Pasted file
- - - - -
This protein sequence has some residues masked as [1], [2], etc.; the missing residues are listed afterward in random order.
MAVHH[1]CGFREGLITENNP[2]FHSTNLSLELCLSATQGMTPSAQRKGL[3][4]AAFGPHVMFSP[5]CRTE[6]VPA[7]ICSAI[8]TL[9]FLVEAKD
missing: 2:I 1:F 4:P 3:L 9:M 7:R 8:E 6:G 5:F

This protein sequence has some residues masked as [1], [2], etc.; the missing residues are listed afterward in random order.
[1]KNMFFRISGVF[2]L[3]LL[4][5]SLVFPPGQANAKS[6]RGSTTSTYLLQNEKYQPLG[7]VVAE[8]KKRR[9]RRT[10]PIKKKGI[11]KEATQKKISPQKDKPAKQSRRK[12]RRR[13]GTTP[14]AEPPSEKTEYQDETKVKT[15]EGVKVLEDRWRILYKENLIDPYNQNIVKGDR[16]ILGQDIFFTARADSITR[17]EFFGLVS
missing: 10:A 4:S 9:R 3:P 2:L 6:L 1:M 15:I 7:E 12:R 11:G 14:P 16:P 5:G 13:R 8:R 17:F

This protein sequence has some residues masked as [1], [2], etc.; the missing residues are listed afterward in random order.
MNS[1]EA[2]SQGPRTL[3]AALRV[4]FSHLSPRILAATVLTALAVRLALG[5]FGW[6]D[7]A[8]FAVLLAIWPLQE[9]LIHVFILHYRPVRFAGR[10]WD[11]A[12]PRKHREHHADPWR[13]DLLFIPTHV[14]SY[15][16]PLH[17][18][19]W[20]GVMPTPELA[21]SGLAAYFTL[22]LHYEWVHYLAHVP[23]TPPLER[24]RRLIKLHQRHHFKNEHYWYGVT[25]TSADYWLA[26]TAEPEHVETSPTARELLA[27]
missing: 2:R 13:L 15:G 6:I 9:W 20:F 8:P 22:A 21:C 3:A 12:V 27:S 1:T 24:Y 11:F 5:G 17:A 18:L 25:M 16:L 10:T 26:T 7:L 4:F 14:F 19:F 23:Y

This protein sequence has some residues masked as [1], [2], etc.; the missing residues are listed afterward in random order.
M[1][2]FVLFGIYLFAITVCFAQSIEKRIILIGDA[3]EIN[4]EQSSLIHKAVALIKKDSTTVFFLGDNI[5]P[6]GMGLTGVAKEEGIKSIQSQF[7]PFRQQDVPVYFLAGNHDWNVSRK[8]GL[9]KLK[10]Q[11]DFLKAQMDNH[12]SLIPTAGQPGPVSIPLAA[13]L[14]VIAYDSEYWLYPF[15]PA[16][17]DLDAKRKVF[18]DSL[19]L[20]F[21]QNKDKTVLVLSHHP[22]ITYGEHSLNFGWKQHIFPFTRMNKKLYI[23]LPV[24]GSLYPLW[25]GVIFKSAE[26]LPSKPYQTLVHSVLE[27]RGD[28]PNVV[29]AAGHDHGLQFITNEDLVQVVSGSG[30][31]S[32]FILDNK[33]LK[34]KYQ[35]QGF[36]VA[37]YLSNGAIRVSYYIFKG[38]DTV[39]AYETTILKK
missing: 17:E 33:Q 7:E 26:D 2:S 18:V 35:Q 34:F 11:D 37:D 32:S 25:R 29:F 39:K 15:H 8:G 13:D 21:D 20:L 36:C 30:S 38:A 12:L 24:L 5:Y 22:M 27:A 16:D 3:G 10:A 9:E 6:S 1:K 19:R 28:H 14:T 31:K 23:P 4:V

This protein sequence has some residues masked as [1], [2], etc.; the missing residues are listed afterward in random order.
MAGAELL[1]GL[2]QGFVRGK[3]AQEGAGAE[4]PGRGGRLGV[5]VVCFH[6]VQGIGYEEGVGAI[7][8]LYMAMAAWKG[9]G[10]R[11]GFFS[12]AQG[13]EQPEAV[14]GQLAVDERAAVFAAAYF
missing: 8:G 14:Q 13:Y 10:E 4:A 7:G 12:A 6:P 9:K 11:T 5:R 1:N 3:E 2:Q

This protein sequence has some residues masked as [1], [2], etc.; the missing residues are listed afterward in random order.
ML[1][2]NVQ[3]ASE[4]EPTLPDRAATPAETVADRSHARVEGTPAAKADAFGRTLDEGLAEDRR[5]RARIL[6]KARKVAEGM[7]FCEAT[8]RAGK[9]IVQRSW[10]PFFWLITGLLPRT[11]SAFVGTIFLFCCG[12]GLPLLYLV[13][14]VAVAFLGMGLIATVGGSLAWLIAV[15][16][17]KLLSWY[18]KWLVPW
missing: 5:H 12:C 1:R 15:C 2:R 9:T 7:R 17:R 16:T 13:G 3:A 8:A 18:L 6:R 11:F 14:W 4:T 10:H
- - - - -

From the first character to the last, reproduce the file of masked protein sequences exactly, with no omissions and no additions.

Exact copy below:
This protein sequence has some residues masked as [1], [2], etc.; the missing residues are listed afterward in random order.
MAVHH[1]CGFREGLITENNP[2]FHSTNLSLELCLSATQGMTPSAQRKGL[3][4]AAFGPHVMFSP[5]CRTE[6]VPA[7]ICSAI[8]TL[9]FLVEAKD
missing: 2:I 1:F 4:P 3:L 9:M 7:R 8:E 6:G 5:F

This protein sequence has some residues masked as [1], [2], etc.; the missing residues are listed afterward in random order.
[1]KNMFFRISGVF[2]L[3]LL[4][5]SLVFPPGQANAKS[6]RGSTTSTYLLQNEKYQPLG[7]VVAE[8]KKRR[9]RRT[10]PIKKKGI[11]KEATQKKISPQKDKPAKQSRRK[12]RRR[13]GTTP[14]AEPPSEKTEYQDETKVKT[15]EGVKVLEDRWRILYKENLIDPYNQNIVKGDR[16]ILGQDIFFTARADSITR[17]EFFGLVS
missing: 10:A 4:S 9:R 3:P 2:L 6:L 1:M 15:I 7:E 12:R 11:G 14:P 16:P 5:G 13:R 8:R 17:F

This protein sequence has some residues masked as [1], [2], etc.; the missing residues are listed afterward in random order.
MNS[1]EA[2]SQGPRTL[3]AALRV[4]FSHLSPRILAATVLTALAVRLALG[5]FGW[6]D[7]A[8]FAVLLAIWPLQE[9]LIHVFILHYRPVRFAGR[10]WD[11]A[12]PRKHREHHADPWR[13]DLLFIPTHV[14]SY[15][16]PLH[17][18][19]W[20]GVMPTPELA[21]SGLAAYFTL[22]LHYEWVHYLAHVP[23]TPPLER[24]RRLIKLHQRHHFKNEHYWYGVT[25]TSADYWLA[26]TAEPEHVETSPTARELLA[27]
missing: 2:R 13:L 15:G 6:I 9:W 20:F 8:P 22:A 21:C 3:A 12:V 27:S 1:T 24:Y 11:F 5:G 17:A 18:L 25:M 16:L 10:T 26:T 7:L 4:F 14:F 19:F 23:Y

This protein sequence has some residues masked as [1], [2], etc.; the missing residues are listed afterward in random order.
M[1][2]FVLFGIYLFAITVCFAQSIEKRIILIGDA[3]EIN[4]EQSSLIHKAVALIKKDSTTVFFLGDNI[5]P[6]GMGLTGVAKEEGIKSIQSQF[7]PFRQQDVPVYFLAGNHDWNVSRK[8]GL[9]KLK[10]Q[11]DFLKAQMDNH[12]SLIPTAGQPGPVSIPLAA[13]L[14]VIAYDSEYWLYPF[15]PA[16][17]DLDAKRKVF[18]DSL[19]L[20]F[21]QNKDKTVLVLSHHP[22]ITYGEHSLNFGWKQHIFPFTRMNKKLYI[23]LPV[24]GSLYPLW[25]GVIFKSAE[26]LPSKPYQTLVHSVLE[27]RGD[28]PNVV[29]AAGHDHGLQFITNEDLVQVVSGSG[30][31]S[32]FILDNK[33]LK[34]KYQ[35]QGF[36]VA[37]YLSNGAIRVSYYIFKG[38]DTV[39]AYETTILKK
missing: 17:E 33:Q 7:E 26:D 2:S 18:V 35:Q 34:F 11:D 37:D 32:S 25:R 29:F 39:K 15:H 8:G 13:D 21:D 20:L 36:C 30:S 38:A 12:L 24:L 5:Y 22:M 27:A 16:D 3:G 10:A 9:E 6:S 1:K 19:R 28:H 14:T 31:K 23:P 4:V

This protein sequence has some residues masked as [1], [2], etc.; the missing residues are listed afterward in random order.
MAGAELL[1]GL[2]QGFVRGK[3]AQEGAGAE[4]PGRGGRLGV[5]VVCFH[6]VQGIGYEEGVGAI[7][8]LYMAMAAWKG[9]G[10]R[11]GFFS[12]AQG[13]EQPEAV[14]GQLAVDERAAVFAAAYF
missing: 8:G 14:Q 13:Y 10:E 4:A 7:G 12:A 6:P 9:K 11:T 5:R 1:N 3:E 2:Q

This protein sequence has some residues masked as [1], [2], etc.; the missing residues are listed afterward in random order.
ML[1][2]NVQ[3]ASE[4]EPTLPDRAATPAETVADRSHARVEGTPAAKADAFGRTLDEGLAEDRR[5]RARIL[6]KARKVAEGM[7]FCEAT[8]RAGK[9]IVQRSW[10]PFFWLITGLLPRT[11]SAFVGTIFLFCCG[12]GLPLLYLV[13][14]VAVAFLGMGLIATVGGSLAWLIAV[15][16][17]KLLSWY[18]KWLVPW
missing: 5:H 12:C 1:R 15:C 2:R 9:T 7:R 17:R 16:T 13:G 3:A 8:A 18:L 6:R 11:F 14:W 4:T 10:H